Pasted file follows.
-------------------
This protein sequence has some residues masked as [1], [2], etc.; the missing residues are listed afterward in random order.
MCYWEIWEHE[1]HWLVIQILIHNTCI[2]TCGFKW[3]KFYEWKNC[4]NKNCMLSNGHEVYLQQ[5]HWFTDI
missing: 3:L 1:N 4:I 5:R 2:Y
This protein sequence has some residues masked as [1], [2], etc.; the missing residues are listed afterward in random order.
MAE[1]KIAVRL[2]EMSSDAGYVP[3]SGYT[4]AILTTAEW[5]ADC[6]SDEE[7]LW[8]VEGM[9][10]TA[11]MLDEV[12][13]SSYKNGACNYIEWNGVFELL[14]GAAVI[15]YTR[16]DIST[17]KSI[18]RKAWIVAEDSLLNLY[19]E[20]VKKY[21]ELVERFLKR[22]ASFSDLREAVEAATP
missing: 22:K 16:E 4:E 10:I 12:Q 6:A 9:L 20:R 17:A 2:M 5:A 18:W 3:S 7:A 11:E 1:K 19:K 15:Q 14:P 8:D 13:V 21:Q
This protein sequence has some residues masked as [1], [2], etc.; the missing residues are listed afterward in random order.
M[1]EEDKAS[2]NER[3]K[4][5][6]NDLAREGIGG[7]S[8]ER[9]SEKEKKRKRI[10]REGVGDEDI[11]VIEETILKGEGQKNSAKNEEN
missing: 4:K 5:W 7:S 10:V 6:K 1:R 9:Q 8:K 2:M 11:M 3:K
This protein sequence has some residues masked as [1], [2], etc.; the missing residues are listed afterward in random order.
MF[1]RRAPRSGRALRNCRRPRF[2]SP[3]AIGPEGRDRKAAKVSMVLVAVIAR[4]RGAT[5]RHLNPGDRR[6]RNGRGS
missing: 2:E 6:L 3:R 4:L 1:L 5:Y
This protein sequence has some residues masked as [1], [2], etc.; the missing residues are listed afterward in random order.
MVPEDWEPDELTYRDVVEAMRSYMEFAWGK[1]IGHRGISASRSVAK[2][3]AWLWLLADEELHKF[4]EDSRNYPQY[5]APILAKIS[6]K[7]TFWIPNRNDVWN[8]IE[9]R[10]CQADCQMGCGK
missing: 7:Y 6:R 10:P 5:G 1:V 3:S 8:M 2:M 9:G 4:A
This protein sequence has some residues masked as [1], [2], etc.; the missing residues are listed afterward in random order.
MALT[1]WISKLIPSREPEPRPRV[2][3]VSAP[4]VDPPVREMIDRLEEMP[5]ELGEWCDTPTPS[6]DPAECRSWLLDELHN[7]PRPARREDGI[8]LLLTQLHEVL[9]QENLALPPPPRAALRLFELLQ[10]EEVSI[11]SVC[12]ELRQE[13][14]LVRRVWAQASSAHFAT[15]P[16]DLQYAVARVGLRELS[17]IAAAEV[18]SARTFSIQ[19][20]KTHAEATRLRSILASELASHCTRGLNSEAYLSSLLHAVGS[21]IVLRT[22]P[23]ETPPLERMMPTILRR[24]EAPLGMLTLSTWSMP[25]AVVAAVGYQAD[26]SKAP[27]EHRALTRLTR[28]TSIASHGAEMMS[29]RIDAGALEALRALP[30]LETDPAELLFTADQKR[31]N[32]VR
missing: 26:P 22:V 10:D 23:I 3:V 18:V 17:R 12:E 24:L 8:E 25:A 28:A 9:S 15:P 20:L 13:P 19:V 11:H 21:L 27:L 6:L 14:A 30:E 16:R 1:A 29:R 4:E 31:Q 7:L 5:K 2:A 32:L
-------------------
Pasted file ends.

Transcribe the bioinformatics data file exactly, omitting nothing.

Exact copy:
This protein sequence has some residues masked as [1], [2], etc.; the missing residues are listed afterward in random order.
MCYWEIWEHE[1]HWLVIQILIHNTCI[2]TCGFKW[3]KFYEWKNC[4]NKNCMLSNGHEVYLQQ[5]HWFTDI
missing: 3:L 1:N 4:I 5:R 2:Y
This protein sequence has some residues masked as [1], [2], etc.; the missing residues are listed afterward in random order.
MAE[1]KIAVRL[2]EMSSDAGYVP[3]SGYT[4]AILTTAEW[5]ADC[6]SDEE[7]LW[8]VEGM[9][10]TA[11]MLDEV[12][13]SSYKNGACNYIEWNGVFELL[14]GAAVI[15]YTR[16]DIST[17]KSI[18]RKAWIVAEDSLLNLY[19]E[20]VKKY[21]ELVERFLKR[22]ASFSDLREAVEAATP
missing: 22:K 16:E 4:E 10:I 12:Q 6:A 9:L 20:R 17:A 2:M 5:A 18:W 3:S 7:A 11:E 1:K 19:K 15:Q 14:P 8:D 13:V 21:Q
This protein sequence has some residues masked as [1], [2], etc.; the missing residues are listed afterward in random order.
M[1]EEDKAS[2]NER[3]K[4][5][6]NDLAREGIGG[7]S[8]ER[9]SEKEKKRKRI[10]REGVGDEDI[11]VIEETILKGEGQKNSAKNEEN
missing: 4:K 5:W 7:S 10:V 6:K 1:R 9:Q 8:K 2:M 11:M 3:K
This protein sequence has some residues masked as [1], [2], etc.; the missing residues are listed afterward in random order.
MF[1]RRAPRSGRALRNCRRPRF[2]SP[3]AIGPEGRDRKAAKVSMVLVAVIAR[4]RGAT[5]RHLNPGDRR[6]RNGRGS
missing: 2:E 6:L 3:R 4:L 1:L 5:Y
This protein sequence has some residues masked as [1], [2], etc.; the missing residues are listed afterward in random order.
MVPEDWEPDELTYRDVVEAMRSYMEFAWGK[1]IGHRGISASRSVAK[2][3]AWLWLLADEELHKF[4]EDSRNYPQY[5]APILAKIS[6]K[7]TFWIPNRNDVWN[8]IE[9]R[10]CQADCQMGCGK
missing: 7:Y 6:R 10:P 5:G 1:V 3:S 8:M 2:M 9:G 4:A
This protein sequence has some residues masked as [1], [2], etc.; the missing residues are listed afterward in random order.
MALT[1]WISKLIPSREPEPRPRV[2][3]VSAP[4]VDPPVREMIDRLEEMP[5]ELGEWCDTPTPS[6]DPAECRSWLLDELHN[7]PRPARREDGI[8]LLLTQLHEVL[9]QENLALPPPPRAALRLFELLQ[10]EEVSI[11]SVC[12]ELRQE[13][14]LVRRVWAQASSAHFAT[15]P[16]DLQYAVARVGLRELS[17]IAAAEV[18]SARTFSIQ[19][20]KTHAEATRLRSILASELASHCTRGLNSEAYLSSLLHAVGS[21]IVLRT[22]P[23]ETPPLERMMPTILRR[24]EAPLGMLTLSTWSMP[25]AVVAAVGYQAD[26]SKAP[27]EHRALTRLTR[28]TSIASHGAEMMS[29]RIDAGALEALRALP[30]LETDPAELLFTADQKR[31]N[32]VR
missing: 26:P 22:V 10:D 23:I 3:V 18:V 17:R 12:E 24:L 8:E 25:A 28:A 9:S 15:P 20:L 13:P 19:V 11:H 21:L 27:L 6:L 14:A 30:E 16:R 1:A 29:R 4:E 31:Q 7:L 5:K 2:A 32:L